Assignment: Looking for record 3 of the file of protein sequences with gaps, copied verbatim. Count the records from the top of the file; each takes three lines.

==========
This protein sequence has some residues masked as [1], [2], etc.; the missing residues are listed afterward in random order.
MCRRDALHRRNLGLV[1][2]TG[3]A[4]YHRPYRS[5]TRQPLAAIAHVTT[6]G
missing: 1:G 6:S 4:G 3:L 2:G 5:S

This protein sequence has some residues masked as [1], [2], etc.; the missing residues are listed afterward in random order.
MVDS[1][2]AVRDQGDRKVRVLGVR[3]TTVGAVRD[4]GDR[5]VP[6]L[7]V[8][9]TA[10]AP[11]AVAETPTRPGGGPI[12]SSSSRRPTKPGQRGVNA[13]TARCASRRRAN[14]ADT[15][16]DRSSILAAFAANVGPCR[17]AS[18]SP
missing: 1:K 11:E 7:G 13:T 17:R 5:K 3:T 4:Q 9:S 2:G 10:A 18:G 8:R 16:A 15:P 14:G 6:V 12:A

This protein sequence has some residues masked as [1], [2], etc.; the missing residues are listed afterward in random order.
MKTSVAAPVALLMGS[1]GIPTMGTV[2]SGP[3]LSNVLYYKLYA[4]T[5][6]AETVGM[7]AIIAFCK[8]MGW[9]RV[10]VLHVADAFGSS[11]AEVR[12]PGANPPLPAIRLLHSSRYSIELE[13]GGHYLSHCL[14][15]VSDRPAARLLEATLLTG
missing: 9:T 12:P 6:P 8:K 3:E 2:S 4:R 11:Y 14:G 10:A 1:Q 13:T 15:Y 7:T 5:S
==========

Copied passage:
This protein sequence has some residues masked as [1], [2], etc.; the missing residues are listed afterward in random order.
MKTSVAAPVALLMGS[1]GIPTMGTV[2]SGP[3]LSNVLYYKLYA[4]T[5][6]AETVGM[7]AIIAFCK[8]MGW[9]RV[10]VLHVADAFGSS[11]AEVR[12]PGANPPLPAIRLLHSSRYSIELE[13]GGHYLSHCL[14][15]VSDRPAARLLEATLLTG
missing: 9:T 12:P 6:P 8:K 3:E 2:S 4:R 11:Y 14:G 10:A 1:Q 13:T 15:Y 7:T 5:S